Tuesday, February 12, 2013

Small Things, Big Effects

This post is as much about managing life a much as it i abouts managing pre-and-between-performance stress. Actually, stress is stress, no matter how you slice it. Today with my students I gave the first half of my lecture on stress and anxiety and it got the wheels turning for this installment. While Chapter 7 focused mostly on major stressors, we'll look at some of the more overlooked ones.

The bottom line is this: stress is a nonspecific reaction to demands placed on the physical and emotional systems.Sometimes it's mostly positive (such as in the case of playing in a championship game, committing to a scholarship), sometimes there's nothing good about it at all (fear of an upcoming event because of possibility of failure). The previous examples are typically what people think of when the dreaded 's-word' comes up. Something typically big, often pressing, and overwhelming. Often, it is the big stuff that puts us over the edge, or "overflows the glass" so to speak. But what if there wasn't the stuff in the periphery? Would it be easier to deal with?

I'm always challenging athletes I work with professionally to monitor their daily stress loads in addition to the demands of training and competing. What are the things that make us feel just-off? A handful of examples that we too-often overlook: our busy schedules, saying 'yes' to things we should say 'no' to, tasks at home, relationships, bills and deadlines, and this one hits close to home for yours truly: electronics. This can be a covert drain on your energy and attention. Yes, I'll admit to a constant attachment to my iPhone and email and have recently realized its detrimental effects not just on my daily routine and mood; but you know it's getting to a new level when you are out on a run or on the bike and you hear the familiar "whoosh" email alert and are tempted to check it-while going 20 mph! Focused on my training ride? Apparently not! There's only so much I and you all can fit in your 'glass' without overflow.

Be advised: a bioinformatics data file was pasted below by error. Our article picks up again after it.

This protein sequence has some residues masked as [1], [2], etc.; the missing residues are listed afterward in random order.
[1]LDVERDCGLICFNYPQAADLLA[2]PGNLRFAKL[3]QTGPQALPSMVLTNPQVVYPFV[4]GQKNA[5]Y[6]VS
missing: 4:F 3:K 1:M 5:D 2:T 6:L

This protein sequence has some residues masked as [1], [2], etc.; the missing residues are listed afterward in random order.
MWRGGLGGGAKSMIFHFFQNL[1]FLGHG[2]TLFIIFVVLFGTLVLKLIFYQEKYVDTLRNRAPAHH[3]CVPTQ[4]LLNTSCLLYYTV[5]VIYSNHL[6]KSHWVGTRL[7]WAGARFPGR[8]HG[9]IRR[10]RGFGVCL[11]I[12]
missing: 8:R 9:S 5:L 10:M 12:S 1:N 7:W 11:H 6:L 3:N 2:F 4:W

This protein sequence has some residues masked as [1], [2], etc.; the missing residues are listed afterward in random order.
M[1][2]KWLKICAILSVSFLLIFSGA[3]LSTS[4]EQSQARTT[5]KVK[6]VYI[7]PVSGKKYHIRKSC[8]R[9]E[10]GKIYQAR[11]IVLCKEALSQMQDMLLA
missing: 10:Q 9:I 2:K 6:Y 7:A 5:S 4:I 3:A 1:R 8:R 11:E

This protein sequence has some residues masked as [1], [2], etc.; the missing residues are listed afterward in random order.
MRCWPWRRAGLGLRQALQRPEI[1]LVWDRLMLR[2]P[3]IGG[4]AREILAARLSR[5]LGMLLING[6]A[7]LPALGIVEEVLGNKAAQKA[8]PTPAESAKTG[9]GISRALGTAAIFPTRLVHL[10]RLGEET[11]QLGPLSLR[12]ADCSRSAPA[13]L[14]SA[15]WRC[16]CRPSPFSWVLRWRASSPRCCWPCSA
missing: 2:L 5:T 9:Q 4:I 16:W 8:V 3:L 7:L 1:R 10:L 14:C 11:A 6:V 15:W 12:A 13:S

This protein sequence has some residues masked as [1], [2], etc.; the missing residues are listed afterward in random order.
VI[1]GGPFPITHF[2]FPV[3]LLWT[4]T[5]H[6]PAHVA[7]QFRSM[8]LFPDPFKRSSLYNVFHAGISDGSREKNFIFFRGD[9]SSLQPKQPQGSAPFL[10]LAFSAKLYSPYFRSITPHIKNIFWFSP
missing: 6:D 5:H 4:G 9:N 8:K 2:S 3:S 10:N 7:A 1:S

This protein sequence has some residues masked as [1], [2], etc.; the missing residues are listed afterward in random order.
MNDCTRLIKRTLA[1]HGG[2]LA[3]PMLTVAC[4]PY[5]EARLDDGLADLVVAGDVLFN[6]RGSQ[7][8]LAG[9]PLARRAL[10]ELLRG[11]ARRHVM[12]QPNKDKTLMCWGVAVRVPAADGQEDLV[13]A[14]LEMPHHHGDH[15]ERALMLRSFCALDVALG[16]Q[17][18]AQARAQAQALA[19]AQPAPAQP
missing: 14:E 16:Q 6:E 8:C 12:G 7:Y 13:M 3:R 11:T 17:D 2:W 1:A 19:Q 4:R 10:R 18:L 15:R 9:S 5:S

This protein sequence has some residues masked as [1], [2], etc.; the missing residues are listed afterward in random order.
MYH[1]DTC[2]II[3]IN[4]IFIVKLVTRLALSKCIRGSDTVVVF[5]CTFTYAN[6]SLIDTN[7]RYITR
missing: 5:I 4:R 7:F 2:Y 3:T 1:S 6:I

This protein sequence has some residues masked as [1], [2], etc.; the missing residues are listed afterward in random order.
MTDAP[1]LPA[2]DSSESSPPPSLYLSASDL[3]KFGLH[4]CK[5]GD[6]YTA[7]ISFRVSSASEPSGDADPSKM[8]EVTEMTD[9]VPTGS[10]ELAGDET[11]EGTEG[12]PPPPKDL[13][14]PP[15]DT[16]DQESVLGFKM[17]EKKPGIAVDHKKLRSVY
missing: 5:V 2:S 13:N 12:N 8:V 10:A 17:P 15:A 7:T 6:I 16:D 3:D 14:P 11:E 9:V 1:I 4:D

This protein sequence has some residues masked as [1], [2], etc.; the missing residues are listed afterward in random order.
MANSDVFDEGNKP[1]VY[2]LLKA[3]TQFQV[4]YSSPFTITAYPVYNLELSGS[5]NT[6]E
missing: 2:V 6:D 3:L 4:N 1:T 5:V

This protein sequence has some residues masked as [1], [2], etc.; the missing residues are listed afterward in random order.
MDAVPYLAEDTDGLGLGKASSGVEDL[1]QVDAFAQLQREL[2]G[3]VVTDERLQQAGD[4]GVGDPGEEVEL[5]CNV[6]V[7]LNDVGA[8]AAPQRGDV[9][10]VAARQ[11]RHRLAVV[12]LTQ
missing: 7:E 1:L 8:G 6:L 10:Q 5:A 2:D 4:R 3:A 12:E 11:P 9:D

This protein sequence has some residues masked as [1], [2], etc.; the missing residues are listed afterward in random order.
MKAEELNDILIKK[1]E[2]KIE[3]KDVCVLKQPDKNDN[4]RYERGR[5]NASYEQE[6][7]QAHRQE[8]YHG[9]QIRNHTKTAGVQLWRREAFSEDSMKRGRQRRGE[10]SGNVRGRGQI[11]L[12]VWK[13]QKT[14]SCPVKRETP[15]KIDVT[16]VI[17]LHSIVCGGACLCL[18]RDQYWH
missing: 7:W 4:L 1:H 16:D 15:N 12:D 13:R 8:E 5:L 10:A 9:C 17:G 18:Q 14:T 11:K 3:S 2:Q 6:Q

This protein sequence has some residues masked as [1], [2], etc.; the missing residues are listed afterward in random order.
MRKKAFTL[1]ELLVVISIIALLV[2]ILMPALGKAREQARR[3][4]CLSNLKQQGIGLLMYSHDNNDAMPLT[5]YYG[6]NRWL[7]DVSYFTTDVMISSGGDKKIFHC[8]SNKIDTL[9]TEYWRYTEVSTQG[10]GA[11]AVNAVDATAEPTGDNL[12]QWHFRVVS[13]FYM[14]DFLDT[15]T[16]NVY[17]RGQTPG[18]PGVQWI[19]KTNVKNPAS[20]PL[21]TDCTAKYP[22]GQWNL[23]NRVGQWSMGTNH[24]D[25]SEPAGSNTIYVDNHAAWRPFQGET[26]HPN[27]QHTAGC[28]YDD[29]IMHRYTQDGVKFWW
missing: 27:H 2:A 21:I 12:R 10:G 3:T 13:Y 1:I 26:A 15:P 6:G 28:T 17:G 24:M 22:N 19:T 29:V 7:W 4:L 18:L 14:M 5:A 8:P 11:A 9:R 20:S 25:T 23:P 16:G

In taking a step back and serving as my own case study, I have decided to make little changes dealing with life's little stressors that contribute to our overall load (or properly termed 'allostatic load') For the time being, I have simply started leaving the phone hidden in the car while working out and silencing at a decent hour on weeknights. Amazingly, the benefits were immediate. I had one of my best swims to date, just because I wasn't thinking of what lies in by gym locker when I finish. Think of it as removing an unwanted ice cube from a full glass. Suddenly there's more space.

I also emphasize these small changes because they are sustainable. Taking back a little more time to refresh and focus completely on what your doing is actually powerful. The other week I read a Facebook post about somebody putting 'quiet time' in their calendars. Great idea! In this fast paced, competitive environment we athletes exist in, it helps to be mindful of the things that tend to set you off on a negative spin, and start lowering your stress load by taking some things that may displace your proverbial "glass".

There are endless possibilities to make life a little easier and more focused. Try and cut out some small things that lead to unnecessary stress and energy cost- chances the effect will be proportionately greater than imagined.


  1. I love this post. With all of life swirling around me, it is sometimes hard to maintain momentum and focus in my training time. And, I have found that big overall stress reducers are times when momentum, concentration, and focus are directed on one thing, completely apart from the other life I am responsible to. I take my cell for emergencies now on my bike rides, but I don't answer it until I am basking in post-focus.

  2. Yes, this is a great post. I think most of us could benefit from looking at our email and phones a little less!